br Single workflow testing of DNA and
Single-workflow testing of DNA and RNA also offers advantages for intra-assay confirmation. For example, we identified FGFR2 and MET amplification events by DNA analysis that exhibited concomitant RNA overexpression, thus providing further functional evidence for the amplification event. Detection of RNA 3′/5′ imbalances offers a means of affirming the presence of explicitly targeted gene fusions while also detecting the presence of fusions with rare, noncanonical breakpoints not represented by the set of RNA breakpoint-spanning amplicons. We
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found that 4/7 gene fusions were supported by a corresponding 3′/5′ imbalance event. Of note, all of the ALK fusion events (N = 2) showed a supporting imbalance ratio, whereas none of the ROS1 fusions did (N = 2). This is because ROS1 is endogenously expressed in lung tissue, whereas ALK is not. Therefore, the ROS1 imbalance has a greater intrinsic background, which must be overcome in order to be detectable relative to ALK, and thus the sensitivity of imbalance markers inherently depends upon a gene's level of endogenous expression. Interpretation of histopathology is also enabled through integrative molecular analysis. We identified DNA mutations that were able to lend further insights to ambiguous histopathologies and an RNA EPZ031686 signature that distinguished adenocarcinomas from squamous cell carcinomas.
Combined, single-pass testing of DNA and RNA increases the likelihood of identifying a therapeutically relevant oncogenic driving event. This is due to the observation that DNA and RNA drivers are often mutually exclusive molecular events. Thus, DNA driver mutation-negative cases have a higher likelihood of bearing an RNA driver and vice-versa. In our own study, we found DNA and RNA variants to be largely exclusive events with 9 of the 10 subjects positive for an RNA driver lacking any of the common DNA mutations covered by the panel. In fact, when considering the theranostic yield of the assay (the number of subjects for which a guideline-recommended or emerging targeted therapy was identified), the inclusion of RNA markers achieved a 41% increase over DNA markers alone. Yet there were exceptions to this exclusivity. For example, one case revealed both an EML-ALK fusion and a KRAS p. G12D mutation. The co-occurrence of these two events is rare but not unprecedented , and the low VAF of KRAS p.G12D in this specimen (6.9%) is suggestive of a subclonal or potentially distinct population of tumor cells. Mutations in KRAS have been established as a mechanism of innate and acquired crizotinib resistance [46–48], which further highlights the clinical research value of integrative profiling of DNA and RNA to identify and further characterize resistance mechanisms. Despite the encouraging response rates of ALK, RET, and ROS positive cases to TKI therapies, resistance and progression ultimately occur within 1 year of treatment for the vast majority of patients. Joint analysis of DNA and RNA can support the identification of intrinsic and acquired resistance and enable the informed selection of second- and third-line TKI therapies.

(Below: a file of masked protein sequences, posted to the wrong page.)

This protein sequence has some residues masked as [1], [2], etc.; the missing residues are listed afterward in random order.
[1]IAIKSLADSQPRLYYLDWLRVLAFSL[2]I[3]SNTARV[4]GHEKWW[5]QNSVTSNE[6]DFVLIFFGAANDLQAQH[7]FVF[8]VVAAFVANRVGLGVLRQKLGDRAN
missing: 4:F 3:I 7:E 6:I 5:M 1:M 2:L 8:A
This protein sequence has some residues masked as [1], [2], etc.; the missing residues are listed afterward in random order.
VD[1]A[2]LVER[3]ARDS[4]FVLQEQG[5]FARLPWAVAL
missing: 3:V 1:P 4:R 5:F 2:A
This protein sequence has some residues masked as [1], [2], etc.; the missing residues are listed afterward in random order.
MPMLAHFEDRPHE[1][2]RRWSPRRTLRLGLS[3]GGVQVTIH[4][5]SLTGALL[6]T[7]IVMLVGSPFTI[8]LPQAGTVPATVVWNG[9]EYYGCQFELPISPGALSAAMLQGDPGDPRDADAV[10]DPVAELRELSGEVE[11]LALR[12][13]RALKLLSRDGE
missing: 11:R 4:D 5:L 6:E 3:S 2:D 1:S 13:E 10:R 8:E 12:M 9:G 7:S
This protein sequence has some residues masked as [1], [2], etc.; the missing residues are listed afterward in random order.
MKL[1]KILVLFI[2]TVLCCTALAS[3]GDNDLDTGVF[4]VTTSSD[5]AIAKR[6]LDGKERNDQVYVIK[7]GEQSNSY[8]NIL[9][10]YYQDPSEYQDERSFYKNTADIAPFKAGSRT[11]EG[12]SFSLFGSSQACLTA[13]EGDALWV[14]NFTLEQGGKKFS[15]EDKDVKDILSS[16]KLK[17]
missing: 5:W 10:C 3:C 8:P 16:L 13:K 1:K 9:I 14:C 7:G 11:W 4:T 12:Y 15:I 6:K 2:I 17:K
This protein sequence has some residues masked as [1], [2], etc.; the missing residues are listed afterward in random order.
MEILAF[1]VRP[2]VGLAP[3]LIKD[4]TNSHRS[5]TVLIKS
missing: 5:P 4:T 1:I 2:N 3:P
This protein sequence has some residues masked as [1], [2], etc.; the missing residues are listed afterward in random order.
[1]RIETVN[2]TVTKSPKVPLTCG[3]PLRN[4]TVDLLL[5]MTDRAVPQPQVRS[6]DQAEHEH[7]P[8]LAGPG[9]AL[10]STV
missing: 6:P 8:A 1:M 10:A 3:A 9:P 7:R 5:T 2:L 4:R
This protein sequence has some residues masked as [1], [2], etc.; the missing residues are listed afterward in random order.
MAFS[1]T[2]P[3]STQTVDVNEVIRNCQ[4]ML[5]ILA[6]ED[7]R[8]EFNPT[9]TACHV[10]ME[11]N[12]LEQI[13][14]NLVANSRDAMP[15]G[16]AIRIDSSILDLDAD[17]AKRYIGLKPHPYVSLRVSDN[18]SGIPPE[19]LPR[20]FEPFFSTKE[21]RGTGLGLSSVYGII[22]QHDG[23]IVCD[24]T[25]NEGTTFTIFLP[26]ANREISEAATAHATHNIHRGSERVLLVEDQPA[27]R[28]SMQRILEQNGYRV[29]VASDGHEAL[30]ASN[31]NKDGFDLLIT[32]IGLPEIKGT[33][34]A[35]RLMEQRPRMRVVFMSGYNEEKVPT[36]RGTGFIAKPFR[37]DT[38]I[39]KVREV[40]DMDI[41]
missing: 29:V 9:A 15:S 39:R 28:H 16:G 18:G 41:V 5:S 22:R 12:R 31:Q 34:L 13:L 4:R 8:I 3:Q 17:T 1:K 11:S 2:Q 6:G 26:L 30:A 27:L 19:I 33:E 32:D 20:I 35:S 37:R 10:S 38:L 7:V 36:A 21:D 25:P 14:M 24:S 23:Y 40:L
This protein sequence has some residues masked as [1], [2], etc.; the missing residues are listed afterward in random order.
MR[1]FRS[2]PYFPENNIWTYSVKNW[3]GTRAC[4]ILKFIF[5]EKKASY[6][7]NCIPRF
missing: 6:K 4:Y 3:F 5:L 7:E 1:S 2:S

Despite the advantages of unified DNA/RNA analysis, current commercial offerings and molecular testing solutions are largely fragmented and cumbersome. The vast majority of published and commercialized workflows address either DNA or RNA analysis exclusively but not both [49–52]. Some workflows have attempted to combine both into a single protocol such as the Oncomine Dx Target Test, Focus, and Comprehensive NGS assays , but these assays lack the advantages of our approach, such as support for gene expression quantification and a single-source input of TNA which enables a single isolation and eliminates purification steps (such as DNase treatment) that risk material loss. Our method enables streamlined single-plate library preparation through shared master mixes and harmonized reaction conditions. Workflows such as the TruSight Tumor 170 offer single-plate RNA/DNA library prepara-tion but require sonication, ligation, hybridization, and clean-up steps that introduce workflow complexity and sample attrition. Our targeted amplicon sequencing workflow is free of these cumbersome steps and requires less material (20 ng TNA or 10 ng DNA and 10 ng RNA) than TruSight (minimum 40 ng DNA and 40 ng RNA). Finally, our incorporation of preanalytical QC measurements
to inform bioinformatics variant detection and interpretation enables the suppression of false-positive variant calls and flags samples at risk of false-negative calls, thus enabling accurate analysis of poorer-quality specimens. The analytical validity of our approach is supported by 100% confirmation rates of RNA fusions and MET exon 14 skipping events by qPCR or PCR/CE and high analytical concordance in our analysis of FNA smears from the BATTLE-2 trial with an independent NGS assay on matched surgical resections.